An environmental group says it is suing several state agencies to block the demolition of the California Capitol annex. The executive and legislative offices on the east wing of the statehouse are to be overhauled in the next four years in a $1.2 billion initiative, The Sacramento Bee reports.
The Save the Capitol, Save the Trees coalition argues in its lawsuit that the California Department of General Services, the California Department of Finance and the Legislature’s Joint Committee on Rules must reconcile environmental review discrepancies in their plans to update the decades-old annex before demolition begins.
In 2018, the state’s legislature voted to build a new downtown office for lawmakers to use temporarily during construction, while the the east side of the Capitol is renovated. The Bee reports the plan was part of a larger effort by former Gov. Jerry Brown to modernize state government buildings.
However, the environmentalists argue that since the Department of General Services released an original environmental review plan in 2019, changes to the project’s outline now include “previously-unforeseen environmental impacts.”
The complaint also alleges that the state agencies didn’t consider alternatives to bulldozing, and instead “generated bureaucratic and financial momentum” in favor of destruction, in violation of environmental review standards.
“They said current plans, which include a modern, glass building with an underground parking garage and visitor’s center, would destroy a historically significant building and a variety of important trees that outline the annex,” the published report says.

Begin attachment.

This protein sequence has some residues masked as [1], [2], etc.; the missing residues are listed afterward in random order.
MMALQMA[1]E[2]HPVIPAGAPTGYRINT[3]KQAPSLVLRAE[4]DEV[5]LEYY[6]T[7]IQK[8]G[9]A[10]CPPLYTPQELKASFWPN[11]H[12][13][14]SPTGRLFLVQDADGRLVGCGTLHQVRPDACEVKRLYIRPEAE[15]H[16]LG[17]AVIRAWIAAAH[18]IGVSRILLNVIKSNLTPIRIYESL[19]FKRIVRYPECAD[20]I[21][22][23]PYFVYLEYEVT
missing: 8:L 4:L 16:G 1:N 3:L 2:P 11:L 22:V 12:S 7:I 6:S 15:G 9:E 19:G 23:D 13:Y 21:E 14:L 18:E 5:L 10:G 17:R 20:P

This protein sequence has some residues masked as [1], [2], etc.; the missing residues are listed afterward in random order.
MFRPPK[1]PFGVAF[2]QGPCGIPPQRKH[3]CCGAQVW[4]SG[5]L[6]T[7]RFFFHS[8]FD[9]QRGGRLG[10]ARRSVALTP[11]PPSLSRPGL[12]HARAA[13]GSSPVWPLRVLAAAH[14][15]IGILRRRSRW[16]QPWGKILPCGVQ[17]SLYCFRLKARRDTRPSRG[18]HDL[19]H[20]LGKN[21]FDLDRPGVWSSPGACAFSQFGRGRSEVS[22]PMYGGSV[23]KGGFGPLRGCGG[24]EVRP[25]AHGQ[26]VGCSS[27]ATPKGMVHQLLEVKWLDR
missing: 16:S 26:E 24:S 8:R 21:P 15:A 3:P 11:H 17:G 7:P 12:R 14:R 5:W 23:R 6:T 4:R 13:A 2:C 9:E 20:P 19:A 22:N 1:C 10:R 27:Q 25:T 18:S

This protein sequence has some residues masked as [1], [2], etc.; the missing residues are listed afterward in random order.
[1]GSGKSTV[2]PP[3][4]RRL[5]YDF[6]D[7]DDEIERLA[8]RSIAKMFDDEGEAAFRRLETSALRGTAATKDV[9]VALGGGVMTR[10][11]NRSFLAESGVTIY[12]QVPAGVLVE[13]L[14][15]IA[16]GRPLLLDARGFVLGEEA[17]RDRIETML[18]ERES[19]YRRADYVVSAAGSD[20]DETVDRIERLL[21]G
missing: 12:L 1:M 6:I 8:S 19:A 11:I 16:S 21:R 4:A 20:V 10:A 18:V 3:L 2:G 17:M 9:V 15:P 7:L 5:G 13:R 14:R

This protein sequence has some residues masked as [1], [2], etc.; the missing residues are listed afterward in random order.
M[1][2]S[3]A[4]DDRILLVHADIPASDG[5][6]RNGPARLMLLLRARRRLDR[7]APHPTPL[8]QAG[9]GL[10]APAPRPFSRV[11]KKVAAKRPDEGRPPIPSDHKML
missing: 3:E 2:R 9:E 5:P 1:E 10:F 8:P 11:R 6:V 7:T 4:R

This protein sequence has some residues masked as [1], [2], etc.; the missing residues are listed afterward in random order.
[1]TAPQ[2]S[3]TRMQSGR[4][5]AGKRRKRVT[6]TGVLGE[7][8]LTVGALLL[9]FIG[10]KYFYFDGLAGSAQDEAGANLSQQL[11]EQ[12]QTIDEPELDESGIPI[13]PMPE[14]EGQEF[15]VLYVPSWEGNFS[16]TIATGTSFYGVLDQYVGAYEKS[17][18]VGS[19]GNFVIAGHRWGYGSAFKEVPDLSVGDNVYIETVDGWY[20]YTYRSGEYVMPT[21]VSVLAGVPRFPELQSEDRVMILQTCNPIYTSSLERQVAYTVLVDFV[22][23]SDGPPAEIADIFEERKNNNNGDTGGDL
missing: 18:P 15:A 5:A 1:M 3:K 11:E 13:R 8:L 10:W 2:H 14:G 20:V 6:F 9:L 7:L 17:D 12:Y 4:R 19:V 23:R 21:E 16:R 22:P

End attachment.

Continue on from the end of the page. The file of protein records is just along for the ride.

“How tragic that after the Joint Rules Committee failed for decades to maintain and upgrade our world- recognized Capitol Annex, Californians are now asked to accept needless demolition to make it safe and useful again,” Richard Cowan, former chair of the Historic State Capitol Commission who has previously worked on Capitol restoration efforts, said in a statement. “We cannot allow it to happen when alternatives are feasible.”
Project proponents assert that the current annex is an outdated structure. The building is littered with hazardous material like asbestos and mold, and the hallways are so outdated that they violate American Disabilities Act rules, they say.
“Maintenance of the current building’s antiquated and failing systems are costly, difficult to repair, and fail to provide the public with a safe and accessible venue to engage with their government,” Assemblyman Ken Cooley, a Rancho Cordova Democrat who has spearheaded the project’s plans, said in a previous statement. “The annex project has emerged from consideration of these perils by three administrations and, as it puts dollars into the regional economy, it will specifically address these vital health, life safety, accessibility and security deficiencies.”